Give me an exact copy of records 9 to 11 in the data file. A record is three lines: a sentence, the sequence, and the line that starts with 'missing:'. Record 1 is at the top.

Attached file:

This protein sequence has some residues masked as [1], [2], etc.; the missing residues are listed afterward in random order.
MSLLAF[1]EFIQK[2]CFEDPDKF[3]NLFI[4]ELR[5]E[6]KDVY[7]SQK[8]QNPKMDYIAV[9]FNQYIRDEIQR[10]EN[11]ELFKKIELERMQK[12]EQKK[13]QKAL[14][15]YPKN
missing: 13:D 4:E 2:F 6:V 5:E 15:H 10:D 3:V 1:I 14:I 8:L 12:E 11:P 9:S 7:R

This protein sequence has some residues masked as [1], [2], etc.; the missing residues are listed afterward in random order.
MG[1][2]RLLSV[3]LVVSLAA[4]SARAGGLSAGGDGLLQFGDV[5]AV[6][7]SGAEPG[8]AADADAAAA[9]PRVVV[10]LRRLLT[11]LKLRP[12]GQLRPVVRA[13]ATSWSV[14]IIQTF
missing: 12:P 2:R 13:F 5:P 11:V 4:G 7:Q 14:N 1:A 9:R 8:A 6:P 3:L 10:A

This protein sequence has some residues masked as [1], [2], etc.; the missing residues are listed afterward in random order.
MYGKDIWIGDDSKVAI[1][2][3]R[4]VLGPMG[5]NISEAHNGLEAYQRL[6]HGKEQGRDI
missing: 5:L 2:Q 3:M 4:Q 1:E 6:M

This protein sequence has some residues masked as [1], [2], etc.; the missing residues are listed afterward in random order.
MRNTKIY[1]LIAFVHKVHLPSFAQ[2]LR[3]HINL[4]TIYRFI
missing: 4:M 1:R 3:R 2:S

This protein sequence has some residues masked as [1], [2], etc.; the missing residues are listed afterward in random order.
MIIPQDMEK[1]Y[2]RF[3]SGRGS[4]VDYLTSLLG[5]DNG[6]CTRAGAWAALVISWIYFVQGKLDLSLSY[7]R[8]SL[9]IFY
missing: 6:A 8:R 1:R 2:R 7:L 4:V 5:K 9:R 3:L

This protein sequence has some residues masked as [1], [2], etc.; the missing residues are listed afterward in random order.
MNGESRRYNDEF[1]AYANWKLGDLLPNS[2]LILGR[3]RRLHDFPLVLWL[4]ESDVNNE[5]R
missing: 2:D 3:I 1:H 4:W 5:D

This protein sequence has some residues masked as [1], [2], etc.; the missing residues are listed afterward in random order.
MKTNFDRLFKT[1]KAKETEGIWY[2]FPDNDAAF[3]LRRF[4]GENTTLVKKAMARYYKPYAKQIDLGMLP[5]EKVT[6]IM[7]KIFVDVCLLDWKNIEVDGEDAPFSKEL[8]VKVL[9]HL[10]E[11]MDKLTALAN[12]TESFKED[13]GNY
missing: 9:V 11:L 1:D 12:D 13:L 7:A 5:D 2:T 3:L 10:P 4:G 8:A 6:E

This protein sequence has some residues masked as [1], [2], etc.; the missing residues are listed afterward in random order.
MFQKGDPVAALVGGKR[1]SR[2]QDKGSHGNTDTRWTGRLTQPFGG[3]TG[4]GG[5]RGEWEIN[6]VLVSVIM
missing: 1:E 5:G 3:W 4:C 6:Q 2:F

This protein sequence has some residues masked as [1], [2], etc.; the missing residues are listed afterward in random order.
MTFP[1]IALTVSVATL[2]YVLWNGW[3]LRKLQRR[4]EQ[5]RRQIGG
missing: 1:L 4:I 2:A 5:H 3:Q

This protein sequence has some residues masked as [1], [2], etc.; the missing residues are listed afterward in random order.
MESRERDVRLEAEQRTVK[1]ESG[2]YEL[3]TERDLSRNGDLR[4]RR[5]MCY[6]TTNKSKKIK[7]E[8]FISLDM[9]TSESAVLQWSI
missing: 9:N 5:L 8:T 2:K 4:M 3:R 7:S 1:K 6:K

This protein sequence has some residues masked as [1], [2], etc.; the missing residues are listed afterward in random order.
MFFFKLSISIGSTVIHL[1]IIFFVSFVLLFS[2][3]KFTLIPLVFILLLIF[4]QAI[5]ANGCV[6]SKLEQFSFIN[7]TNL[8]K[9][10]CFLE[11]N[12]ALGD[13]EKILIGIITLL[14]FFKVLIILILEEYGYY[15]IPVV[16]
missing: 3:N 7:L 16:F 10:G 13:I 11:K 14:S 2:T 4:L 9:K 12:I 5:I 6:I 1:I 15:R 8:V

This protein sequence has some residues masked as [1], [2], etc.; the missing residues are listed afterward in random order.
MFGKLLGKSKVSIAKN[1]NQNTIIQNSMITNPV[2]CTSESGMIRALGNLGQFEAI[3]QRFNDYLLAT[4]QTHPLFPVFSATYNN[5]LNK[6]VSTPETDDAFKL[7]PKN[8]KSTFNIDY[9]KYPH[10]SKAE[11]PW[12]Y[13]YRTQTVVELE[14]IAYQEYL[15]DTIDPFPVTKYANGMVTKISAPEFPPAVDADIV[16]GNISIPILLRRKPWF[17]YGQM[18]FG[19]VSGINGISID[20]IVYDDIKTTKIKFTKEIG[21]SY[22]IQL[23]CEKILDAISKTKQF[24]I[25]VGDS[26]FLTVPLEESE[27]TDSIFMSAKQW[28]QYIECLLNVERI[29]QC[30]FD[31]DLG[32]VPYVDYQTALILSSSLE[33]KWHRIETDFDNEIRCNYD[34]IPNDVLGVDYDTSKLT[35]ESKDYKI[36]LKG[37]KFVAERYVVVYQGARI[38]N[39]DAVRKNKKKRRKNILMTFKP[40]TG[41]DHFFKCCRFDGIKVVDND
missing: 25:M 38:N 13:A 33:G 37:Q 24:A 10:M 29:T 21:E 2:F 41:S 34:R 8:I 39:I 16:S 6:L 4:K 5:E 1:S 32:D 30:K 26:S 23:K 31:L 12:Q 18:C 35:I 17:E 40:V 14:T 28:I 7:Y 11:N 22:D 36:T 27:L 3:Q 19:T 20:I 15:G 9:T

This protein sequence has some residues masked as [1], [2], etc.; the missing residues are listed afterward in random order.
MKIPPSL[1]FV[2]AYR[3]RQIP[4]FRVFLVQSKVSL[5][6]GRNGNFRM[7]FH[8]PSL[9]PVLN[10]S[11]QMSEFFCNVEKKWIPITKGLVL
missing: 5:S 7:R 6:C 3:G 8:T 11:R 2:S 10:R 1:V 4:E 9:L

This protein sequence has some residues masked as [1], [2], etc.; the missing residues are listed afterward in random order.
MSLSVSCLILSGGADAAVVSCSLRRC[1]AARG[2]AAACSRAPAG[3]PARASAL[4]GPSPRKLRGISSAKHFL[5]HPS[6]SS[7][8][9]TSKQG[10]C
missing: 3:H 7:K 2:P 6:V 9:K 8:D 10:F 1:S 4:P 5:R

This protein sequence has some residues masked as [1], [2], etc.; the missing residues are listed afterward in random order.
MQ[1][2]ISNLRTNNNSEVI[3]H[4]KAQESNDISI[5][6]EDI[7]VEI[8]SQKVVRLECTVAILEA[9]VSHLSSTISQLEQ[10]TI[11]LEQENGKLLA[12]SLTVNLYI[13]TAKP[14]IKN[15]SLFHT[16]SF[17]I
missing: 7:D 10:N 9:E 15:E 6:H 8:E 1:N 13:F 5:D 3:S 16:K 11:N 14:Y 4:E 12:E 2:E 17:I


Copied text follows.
This protein sequence has some residues masked as [1], [2], etc.; the missing residues are listed afterward in random order.
MTFP[1]IALTVSVATL[2]YVLWNGW[3]LRKLQRR[4]EQ[5]RRQIGG
missing: 1:L 4:I 2:A 5:H 3:Q

This protein sequence has some residues masked as [1], [2], etc.; the missing residues are listed afterward in random order.
MESRERDVRLEAEQRTVK[1]ESG[2]YEL[3]TERDLSRNGDLR[4]RR[5]MCY[6]TTNKSKKIK[7]E[8]FISLDM[9]TSESAVLQWSI
missing: 9:N 5:L 8:T 2:K 4:M 3:R 7:S 1:K 6:K

This protein sequence has some residues masked as [1], [2], etc.; the missing residues are listed afterward in random order.
MFFFKLSISIGSTVIHL[1]IIFFVSFVLLFS[2][3]KFTLIPLVFILLLIF[4]QAI[5]ANGCV[6]SKLEQFSFIN[7]TNL[8]K[9][10]CFLE[11]N[12]ALGD[13]EKILIGIITLL[14]FFKVLIILILEEYGYY[15]IPVV[16]
missing: 3:N 7:L 16:F 10:G 13:I 11:K 14:S 2:T 4:L 9:K 12:I 5:I 6:I 1:I 15:R 8:V